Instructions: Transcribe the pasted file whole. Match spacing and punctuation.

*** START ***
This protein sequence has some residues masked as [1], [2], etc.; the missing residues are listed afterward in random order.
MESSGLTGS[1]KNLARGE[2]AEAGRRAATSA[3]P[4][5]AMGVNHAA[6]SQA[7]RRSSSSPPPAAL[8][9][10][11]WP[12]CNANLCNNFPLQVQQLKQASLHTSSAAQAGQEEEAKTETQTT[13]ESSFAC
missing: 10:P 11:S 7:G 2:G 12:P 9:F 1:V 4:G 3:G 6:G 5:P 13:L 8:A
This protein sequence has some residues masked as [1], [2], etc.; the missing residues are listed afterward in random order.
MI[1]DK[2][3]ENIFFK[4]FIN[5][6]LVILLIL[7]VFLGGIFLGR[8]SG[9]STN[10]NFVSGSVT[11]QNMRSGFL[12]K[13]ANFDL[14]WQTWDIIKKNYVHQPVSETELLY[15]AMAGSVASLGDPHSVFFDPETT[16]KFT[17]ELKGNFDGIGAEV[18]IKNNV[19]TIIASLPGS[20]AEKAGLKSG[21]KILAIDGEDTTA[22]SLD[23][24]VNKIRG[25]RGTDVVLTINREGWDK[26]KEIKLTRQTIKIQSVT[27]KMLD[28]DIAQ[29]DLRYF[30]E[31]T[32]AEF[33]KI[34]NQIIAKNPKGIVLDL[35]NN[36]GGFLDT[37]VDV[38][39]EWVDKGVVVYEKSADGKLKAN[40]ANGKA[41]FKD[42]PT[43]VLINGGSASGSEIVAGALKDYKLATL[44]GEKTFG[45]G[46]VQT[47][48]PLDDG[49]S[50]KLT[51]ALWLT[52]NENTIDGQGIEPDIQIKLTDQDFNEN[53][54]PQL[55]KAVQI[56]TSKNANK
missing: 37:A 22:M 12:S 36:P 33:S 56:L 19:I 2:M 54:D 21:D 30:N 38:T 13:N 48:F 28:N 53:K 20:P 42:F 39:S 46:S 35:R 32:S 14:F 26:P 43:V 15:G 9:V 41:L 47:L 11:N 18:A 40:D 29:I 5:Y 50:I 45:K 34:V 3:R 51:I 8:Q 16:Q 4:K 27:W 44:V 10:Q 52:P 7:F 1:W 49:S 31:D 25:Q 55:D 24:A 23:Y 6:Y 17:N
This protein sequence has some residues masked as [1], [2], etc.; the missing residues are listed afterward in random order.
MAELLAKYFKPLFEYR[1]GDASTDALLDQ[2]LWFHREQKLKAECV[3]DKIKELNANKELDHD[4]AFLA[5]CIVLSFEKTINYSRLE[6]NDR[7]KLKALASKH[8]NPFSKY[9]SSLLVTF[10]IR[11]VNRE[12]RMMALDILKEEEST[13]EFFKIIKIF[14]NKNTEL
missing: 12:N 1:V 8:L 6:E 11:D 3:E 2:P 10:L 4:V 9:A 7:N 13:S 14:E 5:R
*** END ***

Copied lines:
This protein sequence has some residues masked as [1], [2], etc.; the missing residues are listed afterward in random order.
MESSGLTGS[1]KNLARGE[2]AEAGRRAATSA[3]P[4][5]AMGVNHAA[6]SQA[7]RRSSSSPPPAAL[8][9][10][11]WP[12]CNANLCNNFPLQVQQLKQASLHTSSAAQAGQEEEAKTETQTT[13]ESSFAC
missing: 10:P 11:S 7:G 2:G 12:P 9:F 1:V 4:G 3:G 6:G 5:P 13:L 8:A
This protein sequence has some residues masked as [1], [2], etc.; the missing residues are listed afterward in random order.
MI[1]DK[2][3]ENIFFK[4]FIN[5][6]LVILLIL[7]VFLGGIFLGR[8]SG[9]STN[10]NFVSGSVT[11]QNMRSGFL[12]K[13]ANFDL[14]WQTWDIIKKNYVHQPVSETELLY[15]AMAGSVASLGDPHSVFFDPETT[16]KFT[17]ELKGNFDGIGAEV[18]IKNNV[19]TIIASLPGS[20]AEKAGLKSG[21]KILAIDGEDTTA[22]SLD[23][24]VNKIRG[25]RGTDVVLTINREGWDK[26]KEIKLTRQTIKIQSVT[27]KMLD[28]DIAQ[29]DLRYF[30]E[31]T[32]AEF[33]KI[34]NQIIAKNPKGIVLDL[35]NN[36]GGFLDT[37]VDV[38][39]EWVDKGVVVYEKSADGKLKAN[40]ANGKA[41]FKD[42]PT[43]VLINGGSASGSEIVAGALKDYKLATL[44]GEKTFG[45]G[46]VQT[47][48]PLDDG[49]S[50]KLT[51]ALWLT[52]NENTIDGQGIEPDIQIKLTDQDFNEN[53][54]PQL[55]KAVQI[56]TSKNANK
missing: 37:A 22:M 12:S 36:P 33:S 56:L 19:I 2:M 54:D 21:D 30:N 38:T 13:N 48:F 28:N 53:K 20:P 42:F 39:S 46:S 35:R 32:S 14:F 26:P 43:V 15:G 9:V 41:L 47:L 11:N 18:A 40:D 29:I 5:Y 50:I 45:K 34:V 3:R 51:I 8:Q 16:Q 4:K 27:W 44:V 10:Q 52:P 7:F 1:W 49:S 31:D 25:Q 55:D 24:A 23:Y 6:Y 17:N
This protein sequence has some residues masked as [1], [2], etc.; the missing residues are listed afterward in random order.
MAELLAKYFKPLFEYR[1]GDASTDALLDQ[2]LWFHREQKLKAECV[3]DKIKELNANKELDHD[4]AFLA[5]CIVLSFEKTINYSRLE[6]NDR[7]KLKALASKH[8]NPFSKY[9]SSLLVTF[10]IR[11]VNRE[12]RMMALDILKEEEST[13]EFFKIIKIF[14]NKNTEL
missing: 12:N 1:V 8:L 6:E 11:D 3:E 2:P 10:L 4:V 9:A 7:N 13:S 14:E 5:R